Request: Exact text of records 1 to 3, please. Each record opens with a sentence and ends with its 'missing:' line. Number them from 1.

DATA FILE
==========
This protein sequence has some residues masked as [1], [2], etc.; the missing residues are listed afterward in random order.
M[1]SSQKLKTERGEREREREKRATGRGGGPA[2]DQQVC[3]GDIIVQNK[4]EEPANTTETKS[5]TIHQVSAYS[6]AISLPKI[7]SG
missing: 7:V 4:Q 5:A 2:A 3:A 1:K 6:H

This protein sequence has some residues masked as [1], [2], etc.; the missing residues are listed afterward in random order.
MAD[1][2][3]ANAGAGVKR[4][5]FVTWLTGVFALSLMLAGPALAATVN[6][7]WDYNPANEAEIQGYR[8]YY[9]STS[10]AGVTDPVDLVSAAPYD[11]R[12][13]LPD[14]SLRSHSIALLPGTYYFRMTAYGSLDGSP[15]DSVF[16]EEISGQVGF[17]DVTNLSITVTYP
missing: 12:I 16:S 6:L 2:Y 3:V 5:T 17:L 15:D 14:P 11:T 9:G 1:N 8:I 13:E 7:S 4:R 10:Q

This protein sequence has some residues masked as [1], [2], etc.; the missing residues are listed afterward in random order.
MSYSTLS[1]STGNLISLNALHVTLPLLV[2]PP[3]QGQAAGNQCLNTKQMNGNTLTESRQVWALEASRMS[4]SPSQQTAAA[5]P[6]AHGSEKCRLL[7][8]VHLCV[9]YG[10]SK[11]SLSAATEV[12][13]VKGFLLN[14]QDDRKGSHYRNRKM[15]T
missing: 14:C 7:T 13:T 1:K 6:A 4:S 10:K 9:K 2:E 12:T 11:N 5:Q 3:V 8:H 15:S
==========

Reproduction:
This protein sequence has some residues masked as [1], [2], etc.; the missing residues are listed afterward in random order.
M[1]SSQKLKTERGEREREREKRATGRGGGPA[2]DQQVC[3]GDIIVQNK[4]EEPANTTETKS[5]TIHQVSAYS[6]AISLPKI[7]SG
missing: 7:V 4:Q 5:A 2:A 3:A 1:K 6:H

This protein sequence has some residues masked as [1], [2], etc.; the missing residues are listed afterward in random order.
MAD[1][2][3]ANAGAGVKR[4][5]FVTWLTGVFALSLMLAGPALAATVN[6][7]WDYNPANEAEIQGYR[8]YY[9]STS[10]AGVTDPVDLVSAAPYD[11]R[12][13]LPD[14]SLRSHSIALLPGTYYFRMTAYGSLDGSP[15]DSVF[16]EEISGQVGF[17]DVTNLSITVTYP
missing: 12:I 16:S 6:L 2:Y 3:V 5:T 17:L 15:D 14:P 11:T 9:G 1:N 8:I 13:E 7:S 4:R 10:Q

This protein sequence has some residues masked as [1], [2], etc.; the missing residues are listed afterward in random order.
MSYSTLS[1]STGNLISLNALHVTLPLLV[2]PP[3]QGQAAGNQCLNTKQMNGNTLTESRQVWALEASRMS[4]SPSQQTAAA[5]P[6]AHGSEKCRLL[7][8]VHLCV[9]YG[10]SK[11]SLSAATEV[12][13]VKGFLLN[14]QDDRKGSHYRNRKM[15]T
missing: 14:C 7:T 13:T 1:K 6:A 4:S 10:K 9:K 2:E 12:T 11:N 5:Q 3:V 8:H 15:S